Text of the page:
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  • The Gestalt of RevisionCommentary on “Return to the Typewriter”
  • Bruce Ballenger (bio)

The late Donald Murray, considered by many as one of America’s greatest writing teachers, used to say that writers, despite their best intentions, often keep telling the same story over and over again. For me, it is the story of the wronged son. Somehow nearly every personal essay I write seems to find its way back to that theme, no matter how much I hope to send it in other directions. “Return to the Typewriter” was no exception. Even an essay about collecting manual typewriters had to be about my sad, alcoholic father and the wounds I suffered from his drinking. I think personal essayists are obligated to recognize these master narratives when they appear in their work, and to view them with suspicion.

Despite my vigilance about this, it took another reader to help me to see that I had once again surrendered a draft to that familiar theme. Carrie, a colleague and friend who knows my work, met me at a coffee shop in Boise to talk about “Return to the Typewriter,” and quickly turned to this line, about midway through the draft: “It’s likely I’m more attuned to the typewriter’s crude rhythms because as a child I often went to sleep to the sound of my father pounding away on his Royal Standard in a room down the hall. The sound was a lullaby because it meant my father wasn’t too drunk to type, and as I lay there in the dark I could believe him again when he said he was a writer.” Many pages later, the draft ended with a line that continued the thought, suggesting that the sound of typing is the sound of hope. My decision to end the draft that way signaled, unambiguously, that the piece was about trying to heal the same old wound.

“I’m not sure, Bruce, but I don’t really think this essay is about your father,” [End Page 175] she said, leaning over her coffee cup. “I mean it might be, I guess, but that’s not how I read it.” I knew immediately she was right, and that the revision must begin by wrestling with the question of meaning. If not the story of the wronged son, what was this typewriter essay about?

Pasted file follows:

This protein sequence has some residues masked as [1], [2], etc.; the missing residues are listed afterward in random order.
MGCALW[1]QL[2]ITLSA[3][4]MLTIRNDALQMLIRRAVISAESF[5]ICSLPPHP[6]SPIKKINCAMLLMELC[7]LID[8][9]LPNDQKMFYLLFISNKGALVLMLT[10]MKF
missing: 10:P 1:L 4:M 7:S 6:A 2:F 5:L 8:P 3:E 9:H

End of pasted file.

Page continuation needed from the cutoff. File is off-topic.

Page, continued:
I was asking myself the question I often put to my students, one that I usually phrase tactfully, making a query about the “theme” or “big idea” behind a draft. But behind this is always a more indelicate question, one that is both essential and risky: “So what?” It is essential because works of nonfiction should have a clear and often explicit purpose, but it’s also a risk to nail this down too soon. A rush to judgment about the meaning of a work can turn a theme into a thesis, which becomes a club that beats the material into submission before writers have a chance to discover what they didn’t know they knew. And yet, an essay must be about something. There has to be some kind of idea or question that animates the work, some thread that runs through it and makes it whole.

I don’t think we’re very good at talking about the problem of unity in creative work, which seems strange because it’s so important. Part of the challenge is the relatively impoverished language we have to talk about it, at least in writing. Somehow even “theme” seems too much like “thesis” — it feels reductive and overly simplistic, like a suitcase into which the material must be neatly folded. This goes against our sense that the work, like the fragments of experience it captures, is much unrulier than that. No amount of jumping up and down on the suitcase is enough to close the latch. But I also think that writers sometimes even resist the idea of unity, especially if it is explicit; these writers think that readers should be able to intuit a theme, and if it happens to differ from the one intended, so much the better.

I’d argue that in most...


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pp. 175-180
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